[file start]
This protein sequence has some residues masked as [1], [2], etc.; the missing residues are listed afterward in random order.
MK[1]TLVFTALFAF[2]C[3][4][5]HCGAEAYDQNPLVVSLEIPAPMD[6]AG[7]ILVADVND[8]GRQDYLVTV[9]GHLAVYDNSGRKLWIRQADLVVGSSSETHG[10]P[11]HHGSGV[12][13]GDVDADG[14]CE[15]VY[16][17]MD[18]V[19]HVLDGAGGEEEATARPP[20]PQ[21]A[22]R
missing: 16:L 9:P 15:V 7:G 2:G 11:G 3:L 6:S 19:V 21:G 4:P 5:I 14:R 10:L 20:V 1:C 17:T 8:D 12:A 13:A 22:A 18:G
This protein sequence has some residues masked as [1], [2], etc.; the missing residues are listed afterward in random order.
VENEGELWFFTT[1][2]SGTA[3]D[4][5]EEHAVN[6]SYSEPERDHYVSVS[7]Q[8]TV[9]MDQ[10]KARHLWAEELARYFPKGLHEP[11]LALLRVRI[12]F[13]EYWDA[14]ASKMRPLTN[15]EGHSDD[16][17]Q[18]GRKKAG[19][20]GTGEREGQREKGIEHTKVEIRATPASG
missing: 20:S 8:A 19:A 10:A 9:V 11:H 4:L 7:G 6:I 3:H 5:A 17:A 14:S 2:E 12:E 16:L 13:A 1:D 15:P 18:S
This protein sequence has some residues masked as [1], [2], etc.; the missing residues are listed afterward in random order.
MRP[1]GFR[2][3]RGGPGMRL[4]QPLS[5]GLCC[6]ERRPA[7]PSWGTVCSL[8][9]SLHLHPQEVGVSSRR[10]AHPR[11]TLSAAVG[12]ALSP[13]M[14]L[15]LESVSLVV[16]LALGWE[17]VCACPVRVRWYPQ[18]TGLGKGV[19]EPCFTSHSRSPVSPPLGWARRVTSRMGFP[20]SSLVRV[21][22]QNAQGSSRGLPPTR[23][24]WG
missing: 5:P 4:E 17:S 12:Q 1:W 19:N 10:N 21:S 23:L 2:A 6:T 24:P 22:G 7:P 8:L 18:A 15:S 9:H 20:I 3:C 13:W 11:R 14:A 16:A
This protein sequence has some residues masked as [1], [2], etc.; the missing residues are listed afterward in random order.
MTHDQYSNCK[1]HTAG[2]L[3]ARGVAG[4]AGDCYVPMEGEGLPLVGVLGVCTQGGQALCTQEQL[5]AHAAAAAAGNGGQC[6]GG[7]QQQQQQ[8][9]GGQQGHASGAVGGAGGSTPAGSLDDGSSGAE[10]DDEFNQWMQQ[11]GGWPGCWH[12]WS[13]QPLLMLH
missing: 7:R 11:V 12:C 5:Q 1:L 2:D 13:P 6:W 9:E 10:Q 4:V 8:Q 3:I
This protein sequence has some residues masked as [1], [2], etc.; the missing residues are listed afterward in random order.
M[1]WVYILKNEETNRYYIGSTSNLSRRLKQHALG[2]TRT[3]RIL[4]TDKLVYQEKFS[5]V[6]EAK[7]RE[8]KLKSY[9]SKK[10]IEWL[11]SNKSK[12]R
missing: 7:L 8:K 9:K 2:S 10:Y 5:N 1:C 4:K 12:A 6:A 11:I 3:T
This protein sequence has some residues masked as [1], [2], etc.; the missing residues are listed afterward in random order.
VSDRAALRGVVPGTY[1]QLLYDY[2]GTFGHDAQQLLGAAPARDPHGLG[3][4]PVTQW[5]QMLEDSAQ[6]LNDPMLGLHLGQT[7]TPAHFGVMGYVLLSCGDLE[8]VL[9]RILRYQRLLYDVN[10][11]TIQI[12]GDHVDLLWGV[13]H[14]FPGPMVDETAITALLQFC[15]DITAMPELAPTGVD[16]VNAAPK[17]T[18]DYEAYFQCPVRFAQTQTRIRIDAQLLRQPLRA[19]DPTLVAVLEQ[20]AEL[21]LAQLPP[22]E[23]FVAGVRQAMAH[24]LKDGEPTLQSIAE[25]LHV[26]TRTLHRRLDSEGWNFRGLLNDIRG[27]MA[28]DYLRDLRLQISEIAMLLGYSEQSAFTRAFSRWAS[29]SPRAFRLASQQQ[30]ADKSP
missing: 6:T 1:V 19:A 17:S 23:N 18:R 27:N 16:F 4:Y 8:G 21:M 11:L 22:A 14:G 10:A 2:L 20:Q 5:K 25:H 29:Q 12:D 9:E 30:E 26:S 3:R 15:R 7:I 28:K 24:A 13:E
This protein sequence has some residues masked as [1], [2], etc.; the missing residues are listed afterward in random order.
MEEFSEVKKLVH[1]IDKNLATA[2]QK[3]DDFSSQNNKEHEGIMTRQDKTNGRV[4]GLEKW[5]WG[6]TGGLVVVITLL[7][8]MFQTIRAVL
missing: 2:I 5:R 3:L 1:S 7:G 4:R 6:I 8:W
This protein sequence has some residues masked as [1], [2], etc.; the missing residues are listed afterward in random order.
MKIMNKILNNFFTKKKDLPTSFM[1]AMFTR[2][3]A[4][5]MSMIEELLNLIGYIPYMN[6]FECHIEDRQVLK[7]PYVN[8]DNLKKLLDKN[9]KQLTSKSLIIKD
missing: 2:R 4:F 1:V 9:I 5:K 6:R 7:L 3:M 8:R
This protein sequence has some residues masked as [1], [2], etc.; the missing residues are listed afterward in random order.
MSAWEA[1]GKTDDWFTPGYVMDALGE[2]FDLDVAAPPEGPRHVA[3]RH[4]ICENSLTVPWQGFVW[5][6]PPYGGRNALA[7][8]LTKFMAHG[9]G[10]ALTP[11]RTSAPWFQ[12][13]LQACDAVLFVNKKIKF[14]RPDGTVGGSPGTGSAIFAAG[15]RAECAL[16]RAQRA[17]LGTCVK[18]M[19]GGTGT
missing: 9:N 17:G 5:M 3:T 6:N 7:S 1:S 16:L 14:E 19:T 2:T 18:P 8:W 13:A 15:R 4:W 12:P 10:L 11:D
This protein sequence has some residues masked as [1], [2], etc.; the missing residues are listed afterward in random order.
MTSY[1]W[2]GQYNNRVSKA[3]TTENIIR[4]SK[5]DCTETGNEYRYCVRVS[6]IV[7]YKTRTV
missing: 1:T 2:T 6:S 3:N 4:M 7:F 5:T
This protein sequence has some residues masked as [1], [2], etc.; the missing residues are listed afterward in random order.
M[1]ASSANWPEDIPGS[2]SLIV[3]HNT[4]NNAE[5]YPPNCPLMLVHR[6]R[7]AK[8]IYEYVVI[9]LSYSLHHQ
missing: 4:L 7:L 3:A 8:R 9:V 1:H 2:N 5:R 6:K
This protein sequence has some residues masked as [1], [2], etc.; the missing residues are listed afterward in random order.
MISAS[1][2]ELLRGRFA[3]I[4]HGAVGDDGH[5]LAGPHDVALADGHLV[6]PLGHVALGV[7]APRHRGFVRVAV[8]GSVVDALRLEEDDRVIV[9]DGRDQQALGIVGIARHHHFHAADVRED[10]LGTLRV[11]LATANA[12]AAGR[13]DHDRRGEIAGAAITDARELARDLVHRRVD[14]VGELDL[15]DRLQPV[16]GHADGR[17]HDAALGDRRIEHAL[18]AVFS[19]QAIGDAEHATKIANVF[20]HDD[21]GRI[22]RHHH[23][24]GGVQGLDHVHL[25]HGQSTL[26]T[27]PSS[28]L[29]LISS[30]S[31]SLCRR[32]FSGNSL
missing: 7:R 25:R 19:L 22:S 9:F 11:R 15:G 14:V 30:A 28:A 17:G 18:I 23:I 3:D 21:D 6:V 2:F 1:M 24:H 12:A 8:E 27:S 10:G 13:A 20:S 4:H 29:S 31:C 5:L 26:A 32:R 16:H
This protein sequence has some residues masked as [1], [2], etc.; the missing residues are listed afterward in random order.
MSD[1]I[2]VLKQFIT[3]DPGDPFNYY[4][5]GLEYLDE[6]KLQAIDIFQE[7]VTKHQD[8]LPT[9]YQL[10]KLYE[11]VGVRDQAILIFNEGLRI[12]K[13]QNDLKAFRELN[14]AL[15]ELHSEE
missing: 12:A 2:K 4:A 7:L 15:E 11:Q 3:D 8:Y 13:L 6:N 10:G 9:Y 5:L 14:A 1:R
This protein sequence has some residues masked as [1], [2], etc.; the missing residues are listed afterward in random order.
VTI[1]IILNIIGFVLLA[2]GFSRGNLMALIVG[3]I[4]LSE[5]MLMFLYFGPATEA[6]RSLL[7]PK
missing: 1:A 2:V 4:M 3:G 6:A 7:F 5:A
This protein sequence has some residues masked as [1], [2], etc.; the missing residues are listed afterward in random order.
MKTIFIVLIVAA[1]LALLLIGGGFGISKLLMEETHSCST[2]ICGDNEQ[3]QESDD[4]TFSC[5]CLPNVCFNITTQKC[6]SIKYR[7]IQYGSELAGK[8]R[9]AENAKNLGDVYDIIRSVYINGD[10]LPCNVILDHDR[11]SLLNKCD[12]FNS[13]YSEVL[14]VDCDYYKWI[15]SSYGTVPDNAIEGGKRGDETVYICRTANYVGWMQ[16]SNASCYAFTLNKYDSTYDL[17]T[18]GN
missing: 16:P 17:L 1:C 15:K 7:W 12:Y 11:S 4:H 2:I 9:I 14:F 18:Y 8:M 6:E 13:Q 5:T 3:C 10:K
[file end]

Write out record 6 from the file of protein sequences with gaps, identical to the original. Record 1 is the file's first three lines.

This protein sequence has some residues masked as [1], [2], etc.; the missing residues are listed afterward in random order.
VSDRAALRGVVPGTY[1]QLLYDY[2]GTFGHDAQQLLGAAPARDPHGLG[3][4]PVTQW[5]QMLEDSAQ[6]LNDPMLGLHLGQT[7]TPAHFGVMGYVLLSCGDLE[8]VL[9]RILRYQRLLYDVN[10][11]TIQI[12]GDHVDLLWGV[13]H[14]FPGPMVDETAITALLQFC[15]DITAMPELAPTGVD[16]VNAAPK[17]T[18]DYEAYFQCPVRFAQTQTRIRIDAQLLRQPLRA[19]DPTLVAVLEQ[20]AEL[21]LAQLPP[22]E[23]FVAGVRQAMAH[24]LKDGEPTLQSIAE[25]LHV[26]TRTLHRRLDSEGWNFRGLLNDIRG[27]MA[28]DYLRDLRLQISEIAMLLGYSEQSAFTRAFSRWAS[29]SPRAFRLASQQQ[30]ADKSP
missing: 6:T 1:V 19:A 17:S 23:N 18:R 27:N 16:F 4:Y 8:G 21:M 11:L 22:A 14:G 10:A 2:L 20:Q 5:K 25:H 29:Q 12:D 9:E 30:E 26:S 3:R 15:R 7:I 28:K 24:A 13:E